The Prime Minister said Admiral Woodward, the commander of the Royal Navy Task Force that retook the Falklands Islands in 1982, was a “truly courageous and decisive leader” ane that Britain was “indebted” to him.
Admiral Woodward reportedly died after a long illness.
Mr Cameron said: “I am saddened to hear that Admiral Sir John ‘Sandy’ Woodward has passed away. The admiral was a truly courageous and decisive leader, proven by his heroic command of the Royal Navy Task Force during the Falklands conflict.
“We are indebted to him for his many years of service and the vital role he played to ensure that the people of the Falkland Islands can still today live in peace and freedom.”
Defence Secretary Philip Hammond commended Admiral Woodward on his “magnificent achievement” and said he would be remembered by many as the Navy’s “fighting admiral”.
Mr Hammond said: “Admiral Woodward served his country with distinction throughout his career, but he will be best remembered by many as the Navy’s Fighting Admiral after he led the Royal Navy Task Force, sent by Margaret Thatcher, to re-take the Falkland Islands in 1982.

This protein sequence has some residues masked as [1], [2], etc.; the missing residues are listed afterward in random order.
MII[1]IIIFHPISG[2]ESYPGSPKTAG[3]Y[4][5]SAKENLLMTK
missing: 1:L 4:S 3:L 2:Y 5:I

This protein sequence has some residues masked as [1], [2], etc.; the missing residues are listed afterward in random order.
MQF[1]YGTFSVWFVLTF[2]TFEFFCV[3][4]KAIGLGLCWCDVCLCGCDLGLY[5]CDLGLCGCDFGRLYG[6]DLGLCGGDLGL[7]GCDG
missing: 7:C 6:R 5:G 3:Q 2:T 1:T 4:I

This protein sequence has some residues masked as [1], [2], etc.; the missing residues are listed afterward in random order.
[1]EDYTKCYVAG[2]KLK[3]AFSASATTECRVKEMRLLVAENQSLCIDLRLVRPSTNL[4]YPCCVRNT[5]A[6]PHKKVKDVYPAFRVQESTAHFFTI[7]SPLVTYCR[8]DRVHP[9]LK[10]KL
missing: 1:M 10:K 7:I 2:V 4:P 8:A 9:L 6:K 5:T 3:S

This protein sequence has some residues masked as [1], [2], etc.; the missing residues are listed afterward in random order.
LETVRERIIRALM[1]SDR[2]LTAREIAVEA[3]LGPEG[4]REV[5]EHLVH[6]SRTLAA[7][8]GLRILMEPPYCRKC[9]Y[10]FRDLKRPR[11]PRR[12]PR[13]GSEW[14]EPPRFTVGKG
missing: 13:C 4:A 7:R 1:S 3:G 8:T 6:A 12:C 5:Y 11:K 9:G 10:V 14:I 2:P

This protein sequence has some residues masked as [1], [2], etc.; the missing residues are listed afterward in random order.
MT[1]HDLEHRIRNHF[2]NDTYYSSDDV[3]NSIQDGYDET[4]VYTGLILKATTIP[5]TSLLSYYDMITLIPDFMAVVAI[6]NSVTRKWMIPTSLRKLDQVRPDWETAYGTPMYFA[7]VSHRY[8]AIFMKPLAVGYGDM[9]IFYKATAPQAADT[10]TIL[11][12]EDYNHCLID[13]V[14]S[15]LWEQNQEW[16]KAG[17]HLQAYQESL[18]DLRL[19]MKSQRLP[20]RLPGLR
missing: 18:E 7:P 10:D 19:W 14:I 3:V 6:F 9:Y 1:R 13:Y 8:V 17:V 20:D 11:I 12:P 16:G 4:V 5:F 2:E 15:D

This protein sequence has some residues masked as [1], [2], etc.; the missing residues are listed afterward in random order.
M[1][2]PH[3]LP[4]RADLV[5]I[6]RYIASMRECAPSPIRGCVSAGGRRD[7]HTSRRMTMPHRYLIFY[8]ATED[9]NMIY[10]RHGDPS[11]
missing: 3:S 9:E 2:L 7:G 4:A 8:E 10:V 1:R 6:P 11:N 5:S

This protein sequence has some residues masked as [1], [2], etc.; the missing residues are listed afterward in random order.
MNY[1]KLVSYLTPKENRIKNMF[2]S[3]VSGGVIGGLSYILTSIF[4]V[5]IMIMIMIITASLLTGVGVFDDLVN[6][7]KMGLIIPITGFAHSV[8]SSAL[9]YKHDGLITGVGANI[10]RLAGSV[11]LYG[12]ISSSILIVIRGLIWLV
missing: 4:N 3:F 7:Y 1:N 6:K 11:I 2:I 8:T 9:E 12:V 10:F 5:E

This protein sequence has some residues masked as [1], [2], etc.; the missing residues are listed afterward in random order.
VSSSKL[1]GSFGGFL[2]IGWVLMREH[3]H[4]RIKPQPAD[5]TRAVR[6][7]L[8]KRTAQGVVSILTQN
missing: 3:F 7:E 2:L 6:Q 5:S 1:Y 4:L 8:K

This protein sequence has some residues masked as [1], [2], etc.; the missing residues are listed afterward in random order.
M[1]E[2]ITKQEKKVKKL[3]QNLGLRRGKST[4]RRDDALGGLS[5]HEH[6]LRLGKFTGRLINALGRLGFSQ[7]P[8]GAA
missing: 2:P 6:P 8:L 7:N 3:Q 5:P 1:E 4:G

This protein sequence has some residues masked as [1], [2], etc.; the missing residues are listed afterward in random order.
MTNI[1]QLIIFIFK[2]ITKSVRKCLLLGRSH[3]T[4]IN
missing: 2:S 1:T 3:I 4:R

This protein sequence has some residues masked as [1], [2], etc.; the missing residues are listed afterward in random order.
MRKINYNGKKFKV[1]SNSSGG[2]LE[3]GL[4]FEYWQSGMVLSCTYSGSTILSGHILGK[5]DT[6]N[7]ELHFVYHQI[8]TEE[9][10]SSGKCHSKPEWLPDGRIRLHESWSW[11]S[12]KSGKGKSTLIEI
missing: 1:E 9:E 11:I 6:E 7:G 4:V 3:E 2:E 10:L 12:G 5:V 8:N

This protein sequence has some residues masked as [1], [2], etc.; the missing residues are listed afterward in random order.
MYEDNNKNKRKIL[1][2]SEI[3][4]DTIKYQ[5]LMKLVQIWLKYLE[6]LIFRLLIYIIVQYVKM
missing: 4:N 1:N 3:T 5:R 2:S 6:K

“Following this magnificent achievement he served as the Deputy Chief of the Defence Staff and went on before retirement to be the Flag Aide-de Camp to the Queen.”
First Sea Lord Admiral Sir George Zambellas said Admiral Woodward was highly regarded and widely respected in the military.
He said: “Undaunted by the challenge of fighting a capable enemy over 8,000 miles from the UK, in the most demanding and extreme of weather conditions, and against uncertain odds, Admiral Woodward’s inspirational leadership and tactical acumen was a major factor in shaping the success of the British forces in the South Atlantic.”
Admiral Woodward was born in Penzance, Cornwall, on May 1 1932, according to the Who’s Who annual.